The Empires Strike Back
New York Times
Turkey will rise as a regional power only if it sets a genuine example as a liberal democracy and builds strong ties with all its neighbors.
As Egyptians and Tunisians vote to replace ousted despots and the Syrian government teeters on the brink, two old imperial powers are competing to exert their political influence over Arab countries in upheaval. And they are not America and Russia. After years of cold-war competition over the Middle East and North Africa, it is now France and Turkey that are vying for lucrative business ties and the chance to mold a new generation of leaders in lands that they once controlled.
This rivalry is nothing new. Since Napoleon invaded Egypt in 1798, France and Turkey have competed for dominance in the Middle East. France's rise as a Mediterranean power has been an inverse function of Turkish decline around the same sea. As the Ottoman Empire gradually collapsed, France acquired Algeria, Tunisia and, temporarily, Egypt. The French took one final bite from the dying empire by securing control over Syria and Lebanon after World War I.
This rivalry subsided in the 20th century, when Turkey became an inward-looking nation state. During the era of decolonization, France lost political control of lands extending from Morocco in the west to Syria in the east. Paris, however, maintained economic and political clout in the region by supporting large French businesses, which established lucrative ties with the region's rulers. Even Turkey once looked to France as a model: when Mustafa Kemal Ataturk founded modern Turkey in 1923, he championed the French model of hard secularism, which stipulates freedom from religion in government, politics and education.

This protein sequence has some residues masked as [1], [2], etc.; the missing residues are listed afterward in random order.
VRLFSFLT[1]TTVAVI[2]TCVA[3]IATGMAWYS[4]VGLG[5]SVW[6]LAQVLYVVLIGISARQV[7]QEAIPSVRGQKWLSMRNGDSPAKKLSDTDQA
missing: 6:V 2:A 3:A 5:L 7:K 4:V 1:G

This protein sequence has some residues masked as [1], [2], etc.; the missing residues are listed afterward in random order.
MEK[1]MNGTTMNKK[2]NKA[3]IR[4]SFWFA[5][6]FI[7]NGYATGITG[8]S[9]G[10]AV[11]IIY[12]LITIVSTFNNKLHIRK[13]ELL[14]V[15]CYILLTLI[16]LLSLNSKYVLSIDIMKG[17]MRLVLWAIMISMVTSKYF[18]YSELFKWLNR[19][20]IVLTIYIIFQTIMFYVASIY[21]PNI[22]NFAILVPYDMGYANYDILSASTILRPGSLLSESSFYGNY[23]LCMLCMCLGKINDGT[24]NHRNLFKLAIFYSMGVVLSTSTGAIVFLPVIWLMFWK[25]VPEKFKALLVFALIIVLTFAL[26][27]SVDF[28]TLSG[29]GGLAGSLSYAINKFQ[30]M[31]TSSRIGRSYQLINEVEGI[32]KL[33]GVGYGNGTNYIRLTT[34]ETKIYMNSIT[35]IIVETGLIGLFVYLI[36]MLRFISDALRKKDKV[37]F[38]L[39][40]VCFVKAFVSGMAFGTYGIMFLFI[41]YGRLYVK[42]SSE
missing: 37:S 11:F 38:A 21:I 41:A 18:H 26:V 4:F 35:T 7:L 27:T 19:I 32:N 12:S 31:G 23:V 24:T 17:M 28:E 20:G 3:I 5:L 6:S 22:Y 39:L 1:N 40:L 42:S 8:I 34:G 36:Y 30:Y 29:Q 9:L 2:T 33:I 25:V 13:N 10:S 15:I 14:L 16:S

While France has dominated much of the region over the past two centuries, that is now changing. And if Turkey plays its cards right, it could match France's influence or even become the dominant power in the region.
In the last decade, Turkey has witnessed record-breaking economic growth. It is no longer a poor country desperately seeking accession to the European Union. It has a $1.1 trillion economy, a powerful army and aspirations to shape the region in its image. As political turmoil paralyzes North Africa, Syria and Iraq, and economic meltdown devastates much of Mediterranean Europe, Turkey and France have largely been spared. And their growing rivalry is one reason France has objected to Turkey's bid for European Union membership.
Taken together with France's efforts to create a European-Mediterranean Union, which Nicolas Sarkozy conceived in 2008 as a way to place France at the helm of the Mediterranean world, one thing has become obvious to the Turks: Paris won't allow Turkey into the European Union or let it become a powerful player in a French-led Mediterranean region.